Those who want to try out Windows (or another OS) on an M1 Mac can sign up to try the Parallels Technical Preview.

Article Link: Video: Testing Windows on an M1 Mac With Parallels 16
 
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SignalFi

macrumors newbie
Jun 20, 2020
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Can anybody help me understand the use of Windows on ARM with a Mac?? Is there enough app support to justify adding the OS to an M1?
 
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EatinPonies

macrumors regular
Feb 15, 2016
108
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"...but going from four to eight cores did little for performance (1524 single core and 5958 multi-core)."

Um... the difference between 4 and 8 cores is 945 points by your own numbers. 945 points is an increase of almost twenty percent (18.85%) going from 5013 to 5958... That's not insignificant!
 
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mrhick01

macrumors 6502
Sep 22, 2008
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Can anybody help me understand the use of Windows on ARM with a Mac?? Is there enough app support to justify adding the OS to an M1?
Not now, but the performance of Apple's M1s and what is to come from them will influence the industry towards ARM processors and the development of operating systems to work on them.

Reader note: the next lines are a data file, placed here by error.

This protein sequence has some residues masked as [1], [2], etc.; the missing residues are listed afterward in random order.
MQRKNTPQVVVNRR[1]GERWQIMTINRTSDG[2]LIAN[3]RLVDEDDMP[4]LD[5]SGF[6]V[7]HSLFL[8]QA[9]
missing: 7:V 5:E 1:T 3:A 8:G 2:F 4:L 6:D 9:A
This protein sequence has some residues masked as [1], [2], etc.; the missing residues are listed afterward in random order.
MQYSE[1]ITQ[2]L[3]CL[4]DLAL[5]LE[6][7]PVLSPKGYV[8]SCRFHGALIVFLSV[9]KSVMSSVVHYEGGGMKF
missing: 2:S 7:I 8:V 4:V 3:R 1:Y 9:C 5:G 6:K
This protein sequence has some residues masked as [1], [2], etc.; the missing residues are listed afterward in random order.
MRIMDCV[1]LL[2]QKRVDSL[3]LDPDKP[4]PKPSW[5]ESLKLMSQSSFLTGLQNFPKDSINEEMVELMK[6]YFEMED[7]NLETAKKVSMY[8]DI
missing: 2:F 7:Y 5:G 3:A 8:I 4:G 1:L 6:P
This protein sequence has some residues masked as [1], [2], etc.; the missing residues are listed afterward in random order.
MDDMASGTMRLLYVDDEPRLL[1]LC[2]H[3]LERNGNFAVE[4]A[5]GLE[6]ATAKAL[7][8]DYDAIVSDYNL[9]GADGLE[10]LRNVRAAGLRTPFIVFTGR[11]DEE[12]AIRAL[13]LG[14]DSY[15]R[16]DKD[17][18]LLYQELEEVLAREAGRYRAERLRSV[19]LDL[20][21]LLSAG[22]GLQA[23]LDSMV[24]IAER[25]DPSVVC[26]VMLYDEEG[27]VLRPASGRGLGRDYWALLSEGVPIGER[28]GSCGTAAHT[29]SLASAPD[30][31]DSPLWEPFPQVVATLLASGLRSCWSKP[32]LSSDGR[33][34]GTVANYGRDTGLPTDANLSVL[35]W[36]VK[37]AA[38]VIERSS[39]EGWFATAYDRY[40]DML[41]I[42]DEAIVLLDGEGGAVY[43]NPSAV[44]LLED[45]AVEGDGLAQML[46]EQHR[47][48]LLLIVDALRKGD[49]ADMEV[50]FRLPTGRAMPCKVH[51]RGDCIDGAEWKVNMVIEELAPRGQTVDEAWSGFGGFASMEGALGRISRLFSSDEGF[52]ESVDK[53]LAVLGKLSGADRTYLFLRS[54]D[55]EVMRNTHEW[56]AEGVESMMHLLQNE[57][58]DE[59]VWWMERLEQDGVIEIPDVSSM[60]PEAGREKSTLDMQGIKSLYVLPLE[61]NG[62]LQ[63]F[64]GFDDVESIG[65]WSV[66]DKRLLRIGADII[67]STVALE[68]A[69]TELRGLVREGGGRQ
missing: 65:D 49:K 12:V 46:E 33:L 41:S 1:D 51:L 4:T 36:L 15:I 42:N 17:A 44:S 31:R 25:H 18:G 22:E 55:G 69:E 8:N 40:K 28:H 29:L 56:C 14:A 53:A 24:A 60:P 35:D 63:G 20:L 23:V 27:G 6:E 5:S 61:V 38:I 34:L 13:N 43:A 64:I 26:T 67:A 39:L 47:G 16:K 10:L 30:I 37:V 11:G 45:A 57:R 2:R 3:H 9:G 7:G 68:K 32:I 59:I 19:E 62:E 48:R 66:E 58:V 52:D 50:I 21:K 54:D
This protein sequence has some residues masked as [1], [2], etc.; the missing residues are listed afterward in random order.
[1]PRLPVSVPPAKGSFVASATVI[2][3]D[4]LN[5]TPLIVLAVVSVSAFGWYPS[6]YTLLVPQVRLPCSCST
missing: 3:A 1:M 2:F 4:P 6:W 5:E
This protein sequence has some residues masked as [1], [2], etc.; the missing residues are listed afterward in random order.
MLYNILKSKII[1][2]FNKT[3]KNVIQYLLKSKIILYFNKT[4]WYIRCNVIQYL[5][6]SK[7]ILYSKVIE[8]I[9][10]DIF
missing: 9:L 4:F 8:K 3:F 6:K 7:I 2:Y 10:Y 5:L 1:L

ARM chips are proving themselves a technological iteration in power draw and overall efficiency and it's a marvel. In Dec 2020, Windows on ARM doesn't look like much. By December 2022 or 2023 however...
 
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mrat93

macrumors 68000
Dec 30, 2006
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Right now, getting Arm-based Windows on an M1 Mac requires Parallels and the Windows Insider preview version of the software, and it continues to be unclear if Microsoft will make a release version of Arm Windows available for people to license.

Wouldn’t that make Macs the best Windows machines? If M1 is already beating official ARM Microsoft-branded PCs via virtualization, imagine the native performance benchmarks if you could install ARM Windows via Boot Camp.
 
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dmylrea

macrumors 68040
Sep 27, 2005
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"...but going from four to eight cores did little for performance (1524 single core and 5958 multi-core)."

Um... the difference between 4 and 8 cores is 945 points by your own numbers. 945 points is an increase of almost twenty percent (18.85%) going from 5013 to 5958... That's not insignificant!
18.85% is nowhere near to the 200% you would expect with a doubling of cores. I think that was the point.
 
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NewUsername

macrumors 6502
Aug 20, 2019
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A solution to a problem that pretty much does not exist. There's a very limited set of apps that run on Windows ARM and I suspect that they're already available on a Mac. I doubt many would need this.